Working with the System in .NET

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14 Working with the System
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Figure 14-10: Webmin s Servers screen
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Figure 14-11: Webmin s DHCP server screen
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Part III Using the Command Line in SUSE Linux
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Figure 14-12: YaST s DHCP server screen
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Automating Tasks
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A useful maxim states that if you have to do something manually more than three times, it s time to find a way to do it automatically. If the thing that you need to do manually is a complicated shell command, then maybe what you need is either an alias or a shell script to automate its effect.
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Shell aliases
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If you have long compound commands that you regularly type, a bash alias is a nice way of reducing the amount of typing and thinking you have to do. You can create aliases at the command line (for the current session only) or permanently in the file ~/.alias. For example, if you want to be able to use the single letter command b as an alias for the command ssh user@somemachine.mydomain.net, you can type:
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user@bible:~> alias b= ssh user@somemachine.mydomain.net
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From now on in the current session if you type b, it will do the ssh command. To make that permanent, simply add the following:
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alias b= ssh user@somemachine.mydomain.net
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14 Working with the System
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to your .alias file. Then from the next time that you log in, the alias will be available. If you want to test it now, you will need to type bash to start a new bash shell. To find out what aliases are defined, simply type the command alias. There is no limit to the ingenuity you can apply to creating useful aliases: A long command combined from smaller commands connected together with pipes might be a good candidate for an alias. Once you have constructed the command to do what you want, you can call it with a single small command. For example, to search the web server logs for a particular keyword, you might do this:
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root@bible: /tmp # grep keyword /var/log/apache2/access_log
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To create an alias for it, do the following:
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root@bible: /tmp # alias k = grep keyword /var/log/apache2/access_log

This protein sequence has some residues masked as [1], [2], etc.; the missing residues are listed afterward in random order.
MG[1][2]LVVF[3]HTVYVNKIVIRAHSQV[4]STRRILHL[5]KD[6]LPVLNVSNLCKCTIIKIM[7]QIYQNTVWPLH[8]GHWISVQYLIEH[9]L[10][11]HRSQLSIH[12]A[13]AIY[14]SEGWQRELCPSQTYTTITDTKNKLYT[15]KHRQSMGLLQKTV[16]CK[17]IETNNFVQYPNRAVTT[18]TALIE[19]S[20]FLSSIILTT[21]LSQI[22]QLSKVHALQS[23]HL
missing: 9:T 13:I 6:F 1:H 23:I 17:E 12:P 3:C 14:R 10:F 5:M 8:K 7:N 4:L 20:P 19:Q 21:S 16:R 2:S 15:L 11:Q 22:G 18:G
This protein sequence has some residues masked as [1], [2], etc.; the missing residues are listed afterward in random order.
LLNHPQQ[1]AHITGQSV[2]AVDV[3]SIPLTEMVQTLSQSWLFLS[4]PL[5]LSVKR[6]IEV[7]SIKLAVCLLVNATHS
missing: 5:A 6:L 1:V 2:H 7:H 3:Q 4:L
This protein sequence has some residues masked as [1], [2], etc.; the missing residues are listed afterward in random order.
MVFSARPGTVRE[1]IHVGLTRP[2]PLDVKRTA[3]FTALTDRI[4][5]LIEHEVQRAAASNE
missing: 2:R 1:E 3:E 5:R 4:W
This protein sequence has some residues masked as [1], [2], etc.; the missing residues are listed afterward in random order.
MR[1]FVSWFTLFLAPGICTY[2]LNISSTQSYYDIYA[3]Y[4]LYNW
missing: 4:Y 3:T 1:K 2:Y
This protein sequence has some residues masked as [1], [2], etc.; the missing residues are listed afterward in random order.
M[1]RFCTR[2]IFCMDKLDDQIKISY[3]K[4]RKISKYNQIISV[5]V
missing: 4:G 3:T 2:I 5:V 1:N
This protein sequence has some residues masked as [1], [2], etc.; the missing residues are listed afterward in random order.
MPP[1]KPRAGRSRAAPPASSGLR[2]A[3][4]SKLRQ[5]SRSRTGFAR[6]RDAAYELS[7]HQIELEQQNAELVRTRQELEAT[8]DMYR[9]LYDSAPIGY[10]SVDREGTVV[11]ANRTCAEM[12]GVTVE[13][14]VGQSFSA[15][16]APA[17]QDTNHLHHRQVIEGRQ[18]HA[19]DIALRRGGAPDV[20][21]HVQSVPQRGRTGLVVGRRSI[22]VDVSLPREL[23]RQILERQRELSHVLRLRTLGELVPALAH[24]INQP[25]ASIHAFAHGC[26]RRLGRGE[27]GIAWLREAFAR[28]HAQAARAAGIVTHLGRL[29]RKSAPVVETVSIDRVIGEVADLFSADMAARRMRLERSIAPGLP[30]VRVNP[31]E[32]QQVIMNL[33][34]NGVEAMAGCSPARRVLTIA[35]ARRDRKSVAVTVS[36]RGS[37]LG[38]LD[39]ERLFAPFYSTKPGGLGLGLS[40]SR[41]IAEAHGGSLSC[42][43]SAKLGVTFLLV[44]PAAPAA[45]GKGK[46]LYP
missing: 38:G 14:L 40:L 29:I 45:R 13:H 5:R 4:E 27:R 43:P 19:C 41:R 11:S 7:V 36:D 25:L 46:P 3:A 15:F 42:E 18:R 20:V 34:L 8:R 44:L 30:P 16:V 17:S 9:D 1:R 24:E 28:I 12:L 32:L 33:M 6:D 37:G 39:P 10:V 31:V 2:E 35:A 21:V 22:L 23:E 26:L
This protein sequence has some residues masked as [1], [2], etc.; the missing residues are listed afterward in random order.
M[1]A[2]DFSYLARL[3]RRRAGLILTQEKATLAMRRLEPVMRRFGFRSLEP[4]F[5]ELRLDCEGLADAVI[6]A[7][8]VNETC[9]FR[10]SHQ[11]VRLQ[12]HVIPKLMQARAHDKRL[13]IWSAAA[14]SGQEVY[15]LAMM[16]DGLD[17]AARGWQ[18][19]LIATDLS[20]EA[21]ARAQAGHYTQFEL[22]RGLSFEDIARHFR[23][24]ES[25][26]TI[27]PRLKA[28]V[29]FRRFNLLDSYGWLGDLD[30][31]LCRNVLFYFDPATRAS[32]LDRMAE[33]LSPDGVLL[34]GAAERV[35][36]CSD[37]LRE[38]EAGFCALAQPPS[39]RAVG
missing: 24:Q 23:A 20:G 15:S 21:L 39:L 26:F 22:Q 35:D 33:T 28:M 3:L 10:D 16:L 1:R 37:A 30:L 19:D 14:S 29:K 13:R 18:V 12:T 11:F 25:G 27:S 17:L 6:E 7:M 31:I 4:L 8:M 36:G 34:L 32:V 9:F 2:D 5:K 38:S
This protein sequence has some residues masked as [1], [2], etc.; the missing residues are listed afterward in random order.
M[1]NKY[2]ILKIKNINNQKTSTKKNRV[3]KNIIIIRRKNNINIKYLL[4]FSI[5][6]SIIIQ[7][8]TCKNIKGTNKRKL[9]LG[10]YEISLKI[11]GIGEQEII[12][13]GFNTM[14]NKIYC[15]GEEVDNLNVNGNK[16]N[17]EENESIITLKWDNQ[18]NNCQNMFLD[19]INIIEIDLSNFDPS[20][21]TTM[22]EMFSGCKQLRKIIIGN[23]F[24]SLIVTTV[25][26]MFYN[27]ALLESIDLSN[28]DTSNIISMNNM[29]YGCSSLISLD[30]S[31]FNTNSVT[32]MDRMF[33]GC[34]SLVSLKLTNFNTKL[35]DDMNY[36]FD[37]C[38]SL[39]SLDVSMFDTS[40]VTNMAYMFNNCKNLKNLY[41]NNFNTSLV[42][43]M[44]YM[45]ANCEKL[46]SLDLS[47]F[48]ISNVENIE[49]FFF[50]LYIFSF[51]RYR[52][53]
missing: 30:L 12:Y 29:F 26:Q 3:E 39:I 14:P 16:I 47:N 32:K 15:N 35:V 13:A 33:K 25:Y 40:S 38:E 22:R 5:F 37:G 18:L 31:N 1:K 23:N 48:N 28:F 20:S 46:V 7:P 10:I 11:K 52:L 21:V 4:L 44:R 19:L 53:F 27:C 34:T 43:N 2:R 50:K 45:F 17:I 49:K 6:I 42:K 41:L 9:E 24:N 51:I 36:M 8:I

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Now you can simply type k to search the logs for keyword. Of course, before defining an alias, you should ensure that the alias you are about to define does not already exist as a command in the system.
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Writing shell scripts
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Although in principle a shell command that you define an alias for could be quite long and complex, in practice there can be problems, particularly if the command itself contains quotation marks. But essentially you can create an alias only for a single command. So if you want to execute a more complex command and particularly if you want to be able to execute multiple commands, you are moving into the area of shell scripts. A shell script is a program written to be interpreted by the shell. Essentially it is just a list of shell commands to be executed one after the other, but it can contain conditionals and other programming constructs, giving it the power of a real program. Here we consider scripts to be run by the bash shell ( bash scripts ). Shell scripts offer a simple means of automating tasks, provided those tasks are not too complex. If the length and complexity of a shell script goes beyond certain limits, then it might be that a shell script is not the best way to perform the task at hand.
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Note In the next sections, we offer some examples of simple shell scripts, the aim being to show their basic logic and act as a getting started guide. Like so much else in this book, shell scripting is a subject on which whole books have been written. Here we give a few examples of the basic concepts to get you started and experimenting.
Shell variables
As a shell script is essentially just a string of shell commands, it understands the current environment variables. For example:
#! /bin/bash echo Hello $USER echo Your current directory is $PWD
Here $USER and $PWD are the environment variables that are already accessible to the shell representing the current user and the working directory, respectively.